More From Andrew Chugg

Concerning Alexander the Great: A Reconstruction of Cleitarchus By Andrew Chugg
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The most influential account of the career of Alexander the Great was penned by Cleitarchus in the decades after Alexander’s death. Most of the surviving ancient texts on Alexander were based... More > upon his work, but every copy of the original was destroyed in antiquity. Now the entire book has been revived in an exciting reconstruction based upon an in-depth analysis of the surviving ancient works that it inspired. Here you will find Alexander revealed in a startling new light as a very human and believable individual, who drives and is then driven by a momentous cascade of events. Here you can rediscover the oldest and also the most authentic literary portrait of the king spanning all thirteen years of his reign.< Less
Alexander the Great and the Conquest of the Persians: A Reconstruction of Cleitarchus By Andrew Chugg
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The most influential account of the career of Alexander the Great was penned by Cleitarchus decades after Alexander’s death. But every copy was destroyed in antiquity and only derivatives... More > survive. Now the work is revived in a riveting reconstruction based upon ancient works that it inspired. This volume covers Alexander’s conquest of the Persians, from the Battle of Issus in 333BC to the death of Darius in July 330BC. This was when the earth began to shake at Alexander’s tread and everything began to seem possible. It was to this that Christopher Marlowe alluded when he asked, ‘Is it not passing brave to be a king and ride in triumph through Persepolis?’ Yet often in Cleitarchus’ account Alexander had to snatch victory from the jaws of defeat. Greatly outnumbered at Issus, he was also outflanked and encircled at Gaugamela. He nearly abandoned the siege of Tyre and he almost died when he was lost in the Libyan desert. This is the thrilling tale of Alexander’s successive triumphs in the face of dire adversity.< Less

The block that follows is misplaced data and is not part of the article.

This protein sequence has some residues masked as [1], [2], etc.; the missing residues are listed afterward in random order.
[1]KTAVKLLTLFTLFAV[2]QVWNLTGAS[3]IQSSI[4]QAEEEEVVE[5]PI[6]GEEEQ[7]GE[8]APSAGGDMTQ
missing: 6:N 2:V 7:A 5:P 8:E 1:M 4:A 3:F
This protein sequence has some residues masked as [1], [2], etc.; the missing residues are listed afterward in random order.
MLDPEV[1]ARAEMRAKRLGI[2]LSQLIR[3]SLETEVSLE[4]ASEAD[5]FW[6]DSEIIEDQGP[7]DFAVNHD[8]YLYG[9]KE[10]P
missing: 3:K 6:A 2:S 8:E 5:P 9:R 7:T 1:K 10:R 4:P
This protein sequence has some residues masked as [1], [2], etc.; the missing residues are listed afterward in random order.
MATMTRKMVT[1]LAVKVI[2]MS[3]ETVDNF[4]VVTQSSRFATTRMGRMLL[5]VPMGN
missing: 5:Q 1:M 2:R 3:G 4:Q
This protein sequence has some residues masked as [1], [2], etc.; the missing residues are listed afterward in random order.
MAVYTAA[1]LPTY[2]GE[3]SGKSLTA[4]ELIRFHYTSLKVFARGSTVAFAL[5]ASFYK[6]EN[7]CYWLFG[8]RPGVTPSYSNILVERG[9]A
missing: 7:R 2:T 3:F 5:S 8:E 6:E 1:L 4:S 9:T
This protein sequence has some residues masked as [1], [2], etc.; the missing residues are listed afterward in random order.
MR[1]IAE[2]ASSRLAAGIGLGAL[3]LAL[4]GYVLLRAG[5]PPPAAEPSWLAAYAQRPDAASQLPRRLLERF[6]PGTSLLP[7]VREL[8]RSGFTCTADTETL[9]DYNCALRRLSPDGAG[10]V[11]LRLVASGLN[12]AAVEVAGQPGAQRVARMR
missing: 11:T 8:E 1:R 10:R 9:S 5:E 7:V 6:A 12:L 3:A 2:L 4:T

Alexander's Lovers By Andrew Chugg
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Alexander’s Lovers reveals the personality of Alexander the Great through the mirror of the lives of those with whom he pursued romantic relationships, including his friend Hephaistion, his... More > queen Roxane, his mistress Barsine & Bagoas the Eunuch. Did you know that Alexander got the idea of adopting Persian dress from a book he read in his youth? Had you realised that Alexander’s pursuit of divine honours was part of his emulation of Achilles, that Bagoas undertook a diplomatic mission or that Hephaistion’s diplomacy kept Athens from joining a Spartan rebellion? Are you aware that Aetion’s painting of Alexander’s marriage depicted Hephaistion & Bagoas as well as Roxane and really depicted the King’s passions? Which girl was betrothed to Alexander’s son? Would it surprise you that Alexander’s mourning for Hephaistion was conducted according to models from Homer and Euripides? If you would like to get to know Alexander on a more personal level, then you need to read this book. Second edition, revised & updated.< Less
The Quest for the Tomb of Alexander the Great (Second Edition) By Andrew Chugg
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In 2004 the author’s first book “The Lost Tomb of Alexander the Great” was published to the accompaniment of international media attention, since it reported the first credible... More > suggestion as to the current whereabouts of the long-vanished corpse of the illustrious conqueror. In the intervening years, progress by testing the candidate remains has been thwarted by the Church authorities, yet much new information has emerged, casting the enigma in an ever more probing light. In this extensively updated and extended account, the meanderings of the evidence have been tracked with scrupulous care and the tangled threads of erstwhile hidden history have been teased apart. Thus the forgotten secrets of one of the greatest mysteries bequeathed to us by the ancient world are laid bare, culminating in the novel suggestion that the body stolen from Alexandria in AD828 and now in Venice may have acquired a false identity at the time that paganism was outlawed by the Emperor of Rome in the 4th century AD.< Less

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